The Frontier Economies Logistics Lab (FELL) meeting will convene more than 100 forward-thinking supply chain leaders from the private sector, academia, and global development community to exchange ideas and harness commercial tools to enhance supply chains and improve people’s lives in developing countries.
“This summer FELL meeting will focus on applying specific commercial tools and supply chain solutions in developing country contexts,” says Dale Rogers, FELL director and professor of logistics and supply chain management at the W. P. Carey School of Business at Arizona State University (ASU). “Much of the world’s growth will come from frontier economies, so there’s a lot of interest from the private sector to learn from the development and humanitarian aid community in how to best manage supply chains in the developing world, including how to work efficiently in complex environments while making the world a better place. In turn, the private sector can help introduce, test, and scale proven commercial solutions in frontier economies.”
The interactive event will feature supply chain experts from Dell, IBM, and Starbucks, and Chemonics experts from the USAID Global Health Supply Chain – Procurement and Supply Management (GHSC-PSM) project. For the past three years, a Chemonics-led consortium of partners has applied the best of commercial supply chains on GHSC-PSM to ensure that uninterrupted supplies of health commodities arrive on time to save lives and create healthier futures for people worldwide. As highlighted in its latest quarterly performance report, the project has used commercial tools and techniques to deliver more than $219 million in health commodities in just three months at an 85 percent on-time delivery rate — exceeding its 80 percent target. The project has also saved more than $80 million in commodity and logistics costs to date.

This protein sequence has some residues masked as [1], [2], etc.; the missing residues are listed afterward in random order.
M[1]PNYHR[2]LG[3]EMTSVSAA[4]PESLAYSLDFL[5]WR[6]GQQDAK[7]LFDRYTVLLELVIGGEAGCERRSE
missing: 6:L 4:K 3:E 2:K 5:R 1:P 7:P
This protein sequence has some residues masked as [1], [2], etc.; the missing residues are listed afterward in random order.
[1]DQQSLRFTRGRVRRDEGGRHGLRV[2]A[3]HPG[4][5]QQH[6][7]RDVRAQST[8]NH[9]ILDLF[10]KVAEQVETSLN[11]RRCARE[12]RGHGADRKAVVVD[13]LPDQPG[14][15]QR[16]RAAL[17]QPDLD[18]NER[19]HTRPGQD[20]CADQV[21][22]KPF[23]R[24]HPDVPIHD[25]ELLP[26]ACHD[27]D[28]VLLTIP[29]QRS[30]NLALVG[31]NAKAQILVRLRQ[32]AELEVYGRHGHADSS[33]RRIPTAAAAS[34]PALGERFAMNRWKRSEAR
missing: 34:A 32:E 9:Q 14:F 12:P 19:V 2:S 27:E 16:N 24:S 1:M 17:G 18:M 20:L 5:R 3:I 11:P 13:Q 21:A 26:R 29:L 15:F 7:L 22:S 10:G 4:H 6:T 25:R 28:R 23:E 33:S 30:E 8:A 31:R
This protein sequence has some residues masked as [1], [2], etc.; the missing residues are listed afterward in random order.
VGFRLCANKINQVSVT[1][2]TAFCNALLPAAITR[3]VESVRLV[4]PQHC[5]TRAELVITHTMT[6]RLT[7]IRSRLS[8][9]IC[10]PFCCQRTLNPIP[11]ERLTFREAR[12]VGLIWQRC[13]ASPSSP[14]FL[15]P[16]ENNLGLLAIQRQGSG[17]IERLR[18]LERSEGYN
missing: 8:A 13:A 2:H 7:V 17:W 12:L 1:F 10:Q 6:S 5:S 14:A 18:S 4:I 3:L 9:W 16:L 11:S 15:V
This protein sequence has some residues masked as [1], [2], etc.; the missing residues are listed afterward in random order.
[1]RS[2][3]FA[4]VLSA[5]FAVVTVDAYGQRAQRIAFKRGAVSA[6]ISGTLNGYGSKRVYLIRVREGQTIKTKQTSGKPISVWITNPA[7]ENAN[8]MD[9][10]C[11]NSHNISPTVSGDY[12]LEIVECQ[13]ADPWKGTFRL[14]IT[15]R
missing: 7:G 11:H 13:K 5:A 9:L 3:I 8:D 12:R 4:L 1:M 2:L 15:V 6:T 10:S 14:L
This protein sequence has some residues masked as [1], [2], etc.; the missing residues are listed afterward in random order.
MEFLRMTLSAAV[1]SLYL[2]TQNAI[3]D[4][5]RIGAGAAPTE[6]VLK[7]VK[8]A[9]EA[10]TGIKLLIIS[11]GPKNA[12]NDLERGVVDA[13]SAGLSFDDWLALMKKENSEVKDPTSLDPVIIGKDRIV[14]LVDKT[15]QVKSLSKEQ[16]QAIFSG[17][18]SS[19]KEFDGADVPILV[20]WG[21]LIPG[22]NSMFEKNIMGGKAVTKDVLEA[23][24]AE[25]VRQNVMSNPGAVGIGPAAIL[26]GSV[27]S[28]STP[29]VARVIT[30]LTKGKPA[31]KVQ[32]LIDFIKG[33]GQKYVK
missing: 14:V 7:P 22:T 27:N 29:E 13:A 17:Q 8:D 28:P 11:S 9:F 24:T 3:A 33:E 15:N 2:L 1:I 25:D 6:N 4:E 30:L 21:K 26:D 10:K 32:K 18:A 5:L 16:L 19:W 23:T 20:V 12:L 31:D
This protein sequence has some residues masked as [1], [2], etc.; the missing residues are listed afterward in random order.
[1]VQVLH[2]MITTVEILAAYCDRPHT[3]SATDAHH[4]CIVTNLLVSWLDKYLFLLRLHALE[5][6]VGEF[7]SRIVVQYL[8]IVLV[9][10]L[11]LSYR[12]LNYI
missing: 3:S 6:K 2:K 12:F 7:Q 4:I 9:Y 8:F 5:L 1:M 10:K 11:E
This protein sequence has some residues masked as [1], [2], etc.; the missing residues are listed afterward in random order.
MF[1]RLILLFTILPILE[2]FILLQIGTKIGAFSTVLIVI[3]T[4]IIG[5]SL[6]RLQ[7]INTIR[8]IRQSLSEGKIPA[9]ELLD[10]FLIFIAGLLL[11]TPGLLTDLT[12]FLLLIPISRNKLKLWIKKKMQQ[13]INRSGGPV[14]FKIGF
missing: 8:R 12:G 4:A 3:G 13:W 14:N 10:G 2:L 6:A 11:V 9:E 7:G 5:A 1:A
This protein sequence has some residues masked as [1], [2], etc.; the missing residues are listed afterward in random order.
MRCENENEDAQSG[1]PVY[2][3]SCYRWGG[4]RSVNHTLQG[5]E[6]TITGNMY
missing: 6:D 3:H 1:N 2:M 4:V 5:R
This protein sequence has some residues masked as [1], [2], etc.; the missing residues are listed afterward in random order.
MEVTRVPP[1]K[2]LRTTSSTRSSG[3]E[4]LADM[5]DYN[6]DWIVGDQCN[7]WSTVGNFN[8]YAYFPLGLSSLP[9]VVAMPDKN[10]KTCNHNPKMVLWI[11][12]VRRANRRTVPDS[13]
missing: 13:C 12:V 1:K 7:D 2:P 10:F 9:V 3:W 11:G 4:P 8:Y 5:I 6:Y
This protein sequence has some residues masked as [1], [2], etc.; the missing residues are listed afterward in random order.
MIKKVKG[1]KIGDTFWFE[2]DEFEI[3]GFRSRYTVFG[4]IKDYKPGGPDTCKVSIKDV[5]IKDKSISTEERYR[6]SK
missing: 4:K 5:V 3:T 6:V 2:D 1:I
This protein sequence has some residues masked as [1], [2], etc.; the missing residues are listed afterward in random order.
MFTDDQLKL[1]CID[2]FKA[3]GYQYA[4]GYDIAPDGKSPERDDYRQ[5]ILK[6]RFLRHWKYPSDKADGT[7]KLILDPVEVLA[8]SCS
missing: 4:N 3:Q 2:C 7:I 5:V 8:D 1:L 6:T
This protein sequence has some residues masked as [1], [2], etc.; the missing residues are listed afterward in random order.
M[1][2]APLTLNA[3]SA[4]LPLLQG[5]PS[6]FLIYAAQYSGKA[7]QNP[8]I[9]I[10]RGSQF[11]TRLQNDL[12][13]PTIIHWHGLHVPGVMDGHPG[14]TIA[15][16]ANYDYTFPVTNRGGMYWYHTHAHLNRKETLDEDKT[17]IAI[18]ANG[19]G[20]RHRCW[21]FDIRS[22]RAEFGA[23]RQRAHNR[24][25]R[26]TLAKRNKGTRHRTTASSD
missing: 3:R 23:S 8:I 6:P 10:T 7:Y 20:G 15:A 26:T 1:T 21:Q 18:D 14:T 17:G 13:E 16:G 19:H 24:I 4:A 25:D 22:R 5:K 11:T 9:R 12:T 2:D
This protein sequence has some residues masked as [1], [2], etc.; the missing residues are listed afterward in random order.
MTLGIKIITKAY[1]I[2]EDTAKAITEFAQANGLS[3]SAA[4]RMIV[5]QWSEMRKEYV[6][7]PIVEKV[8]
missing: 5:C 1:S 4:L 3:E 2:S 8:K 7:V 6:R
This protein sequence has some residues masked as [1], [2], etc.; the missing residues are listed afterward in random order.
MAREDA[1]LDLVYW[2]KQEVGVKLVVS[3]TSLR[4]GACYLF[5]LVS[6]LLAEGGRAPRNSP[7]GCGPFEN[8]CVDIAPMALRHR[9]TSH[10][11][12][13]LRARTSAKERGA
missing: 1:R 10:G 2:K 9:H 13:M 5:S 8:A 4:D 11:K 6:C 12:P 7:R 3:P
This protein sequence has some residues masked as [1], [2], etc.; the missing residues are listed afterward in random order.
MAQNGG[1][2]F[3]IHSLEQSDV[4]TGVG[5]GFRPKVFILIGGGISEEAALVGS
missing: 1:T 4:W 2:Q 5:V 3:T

“Chemonics is excited to be a FELL partner and to host the FELL summer meeting,” says Jamey Butcher, executive vice president of the Global Health and Supply Chain Office at Chemonics. We look forward to sharing our experiences incorporating innovative commercial solutions on our GHSC-PSM project and learning about new solutions that can help us continually enhance our techniques and in doing so, improve lives around the world.”
At the FELL meeting, private sector leaders from IBM, Dell, and Starbucks will cover topics ranging from the use of machine learning in reverse logistics to the use of blockchain and the Internet of Things in supply chain management.
Deo Kimera, Chemonics’ country director in Ghana on the GHSC-PSM project, will participate on a panel moderated by ASU on ways to increase data visibility in supply chains to enhance decision-making, including panelists from APL Logistics, Project 44, Zenysis Technologies, and Hua Ni, GHSC-PSM’s supply chain optimization lead from IBM.
Finally, Michael Egboh, Chemonics’ GHSC-PSM country director in Nigeria, will join a panel focused on workforce development in frontier economies, moderated by Chemonics’ project director, Wanda Jaskiewicz, and featuring panelists from the Africa Resource Centre for Supply Chain and ASU’s W.P. Carey School of Business. Learn more about how Chemonics and ASU are partnering on global workforce development.
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